Really the job belongs to the parents and it's ridiculous to fault the school for not doing yet another parental job on top of everything else that falls to them. Offering them healthy food choices is a more positive step than saying "oh well" and continuing the way things are.

Has anyone taken a look at the standards? They are not torturing these kids..they are just doing things like increase veggies from a 1/2 cup per meal to 1 cup. They are doing things like capping calorie content and removing trans fat..not giving them twigs and rocks to eat.


I think we are in agreement. I agree itís the parents job to teach them what to eat.

I'm glad the meals are overall healthier.

My complaint is my child can't get an 8 oz. chocolate milk because she doesn't buy the lunch, but if she buys the lunch she can.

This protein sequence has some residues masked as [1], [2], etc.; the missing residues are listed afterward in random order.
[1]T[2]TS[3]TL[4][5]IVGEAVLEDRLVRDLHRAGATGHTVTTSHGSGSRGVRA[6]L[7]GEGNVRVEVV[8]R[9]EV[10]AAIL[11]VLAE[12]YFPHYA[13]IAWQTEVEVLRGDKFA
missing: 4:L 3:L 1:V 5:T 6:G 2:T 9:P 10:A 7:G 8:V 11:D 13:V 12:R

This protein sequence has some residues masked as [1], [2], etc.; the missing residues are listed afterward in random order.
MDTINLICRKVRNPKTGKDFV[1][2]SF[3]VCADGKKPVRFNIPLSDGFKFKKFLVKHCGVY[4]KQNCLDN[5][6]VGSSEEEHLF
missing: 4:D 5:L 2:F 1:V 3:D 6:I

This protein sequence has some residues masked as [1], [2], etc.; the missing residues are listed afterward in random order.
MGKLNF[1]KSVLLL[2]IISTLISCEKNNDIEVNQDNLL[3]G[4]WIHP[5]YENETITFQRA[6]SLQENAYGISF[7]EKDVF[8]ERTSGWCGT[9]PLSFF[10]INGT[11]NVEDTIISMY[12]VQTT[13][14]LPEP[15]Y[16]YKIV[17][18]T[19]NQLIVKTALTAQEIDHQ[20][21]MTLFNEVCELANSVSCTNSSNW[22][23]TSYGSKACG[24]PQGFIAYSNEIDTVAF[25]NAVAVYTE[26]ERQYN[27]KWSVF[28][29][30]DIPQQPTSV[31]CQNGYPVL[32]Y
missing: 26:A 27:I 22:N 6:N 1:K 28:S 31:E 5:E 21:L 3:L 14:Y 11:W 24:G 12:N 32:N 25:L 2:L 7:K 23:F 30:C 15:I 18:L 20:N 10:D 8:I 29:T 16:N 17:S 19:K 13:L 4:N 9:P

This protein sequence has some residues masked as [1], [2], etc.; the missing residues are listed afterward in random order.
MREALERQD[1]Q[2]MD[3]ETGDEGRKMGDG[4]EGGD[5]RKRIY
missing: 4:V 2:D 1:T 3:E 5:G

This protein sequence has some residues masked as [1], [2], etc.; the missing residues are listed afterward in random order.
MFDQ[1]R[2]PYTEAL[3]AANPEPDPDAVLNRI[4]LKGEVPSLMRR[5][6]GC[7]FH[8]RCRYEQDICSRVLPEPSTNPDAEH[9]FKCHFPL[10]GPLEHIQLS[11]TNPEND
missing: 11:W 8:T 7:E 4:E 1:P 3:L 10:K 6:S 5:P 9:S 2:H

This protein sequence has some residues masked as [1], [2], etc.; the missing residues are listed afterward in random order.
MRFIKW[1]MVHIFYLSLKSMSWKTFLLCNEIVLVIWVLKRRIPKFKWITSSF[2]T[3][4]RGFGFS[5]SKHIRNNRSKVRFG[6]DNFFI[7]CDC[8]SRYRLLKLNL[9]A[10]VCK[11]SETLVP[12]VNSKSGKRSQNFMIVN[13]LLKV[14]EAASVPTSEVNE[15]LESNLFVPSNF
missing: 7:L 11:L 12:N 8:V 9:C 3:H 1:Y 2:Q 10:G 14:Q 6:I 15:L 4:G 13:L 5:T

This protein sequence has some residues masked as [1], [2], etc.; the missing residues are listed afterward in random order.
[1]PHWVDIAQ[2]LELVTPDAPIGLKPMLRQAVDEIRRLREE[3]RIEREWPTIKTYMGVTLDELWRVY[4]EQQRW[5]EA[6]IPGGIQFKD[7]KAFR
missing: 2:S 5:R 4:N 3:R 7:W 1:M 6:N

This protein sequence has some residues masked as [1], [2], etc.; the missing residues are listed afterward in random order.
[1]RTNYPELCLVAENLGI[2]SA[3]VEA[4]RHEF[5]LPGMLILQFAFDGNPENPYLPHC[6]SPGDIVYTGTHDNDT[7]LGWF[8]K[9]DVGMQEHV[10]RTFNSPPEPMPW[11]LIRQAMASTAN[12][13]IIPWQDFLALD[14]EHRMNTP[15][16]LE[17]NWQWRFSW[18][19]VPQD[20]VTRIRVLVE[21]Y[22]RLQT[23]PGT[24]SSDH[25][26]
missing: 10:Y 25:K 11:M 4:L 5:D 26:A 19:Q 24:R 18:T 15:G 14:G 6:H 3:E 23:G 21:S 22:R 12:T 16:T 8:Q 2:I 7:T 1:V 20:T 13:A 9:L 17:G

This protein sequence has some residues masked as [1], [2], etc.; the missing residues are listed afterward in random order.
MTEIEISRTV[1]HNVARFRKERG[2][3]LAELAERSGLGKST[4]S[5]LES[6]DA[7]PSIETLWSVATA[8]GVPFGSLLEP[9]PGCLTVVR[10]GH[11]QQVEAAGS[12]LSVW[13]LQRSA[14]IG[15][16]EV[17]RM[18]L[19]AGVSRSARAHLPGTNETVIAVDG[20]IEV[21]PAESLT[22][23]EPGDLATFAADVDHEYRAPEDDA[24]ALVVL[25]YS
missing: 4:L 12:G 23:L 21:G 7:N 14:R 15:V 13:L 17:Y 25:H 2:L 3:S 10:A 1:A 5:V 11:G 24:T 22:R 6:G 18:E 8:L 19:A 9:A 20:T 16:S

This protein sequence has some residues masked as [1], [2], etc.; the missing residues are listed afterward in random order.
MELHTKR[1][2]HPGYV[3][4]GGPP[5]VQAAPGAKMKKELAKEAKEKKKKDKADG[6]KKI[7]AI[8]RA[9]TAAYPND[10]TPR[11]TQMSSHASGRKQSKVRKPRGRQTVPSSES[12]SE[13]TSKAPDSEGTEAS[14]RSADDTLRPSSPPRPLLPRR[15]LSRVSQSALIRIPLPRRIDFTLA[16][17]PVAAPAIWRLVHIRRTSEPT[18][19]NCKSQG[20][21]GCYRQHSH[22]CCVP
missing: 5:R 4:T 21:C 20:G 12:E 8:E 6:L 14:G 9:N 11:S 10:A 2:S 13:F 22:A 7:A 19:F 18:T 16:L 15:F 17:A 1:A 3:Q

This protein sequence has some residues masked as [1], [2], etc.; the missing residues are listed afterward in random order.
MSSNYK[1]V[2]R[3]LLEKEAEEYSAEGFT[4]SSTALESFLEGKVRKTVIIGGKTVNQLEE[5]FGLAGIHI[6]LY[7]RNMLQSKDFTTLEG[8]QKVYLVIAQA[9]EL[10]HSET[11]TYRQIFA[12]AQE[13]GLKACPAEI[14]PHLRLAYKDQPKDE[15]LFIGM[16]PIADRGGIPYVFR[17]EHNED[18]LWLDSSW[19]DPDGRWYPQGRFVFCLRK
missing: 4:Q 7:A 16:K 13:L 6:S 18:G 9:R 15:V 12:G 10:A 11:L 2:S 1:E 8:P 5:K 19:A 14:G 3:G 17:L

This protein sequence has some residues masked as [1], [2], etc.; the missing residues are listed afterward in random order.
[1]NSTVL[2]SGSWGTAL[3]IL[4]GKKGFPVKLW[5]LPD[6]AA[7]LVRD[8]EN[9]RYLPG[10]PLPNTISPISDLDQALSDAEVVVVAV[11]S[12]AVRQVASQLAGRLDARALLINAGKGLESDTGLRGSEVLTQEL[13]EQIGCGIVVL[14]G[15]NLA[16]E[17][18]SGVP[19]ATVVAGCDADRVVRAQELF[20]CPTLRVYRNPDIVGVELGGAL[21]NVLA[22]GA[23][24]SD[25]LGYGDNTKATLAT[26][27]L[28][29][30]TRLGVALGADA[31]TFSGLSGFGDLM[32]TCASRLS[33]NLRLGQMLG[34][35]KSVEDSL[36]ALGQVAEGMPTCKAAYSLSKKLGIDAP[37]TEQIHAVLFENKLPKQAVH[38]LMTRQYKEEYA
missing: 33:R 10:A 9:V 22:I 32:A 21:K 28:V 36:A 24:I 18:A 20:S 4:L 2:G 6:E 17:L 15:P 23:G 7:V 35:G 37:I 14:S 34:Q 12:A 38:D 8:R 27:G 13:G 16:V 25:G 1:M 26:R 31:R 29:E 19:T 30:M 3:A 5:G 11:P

My oldest daughter can't eat the school lunch because she can't eat gluten.

The meal is calculated and because the school can't control the lunch I pack, she can't have chocolate milk. She might be over her ideal sugar number for that particular meal if they did.

I know I can just send one in and I will, but I still think that is a bit silly.

At my kids school the milk is currently priced .50 cents. I can't buy milk for that price that I know of at the grocery store. The horizon milk that is shelf stable is $1.00 a box. I bought 10 yesterday.

I think this whole thing is a knee jerk response to the obesity problem and even though itís not a bad thing to change it (I'm for healthier meals) I don't think itís going to fix anything in the long run without proper education.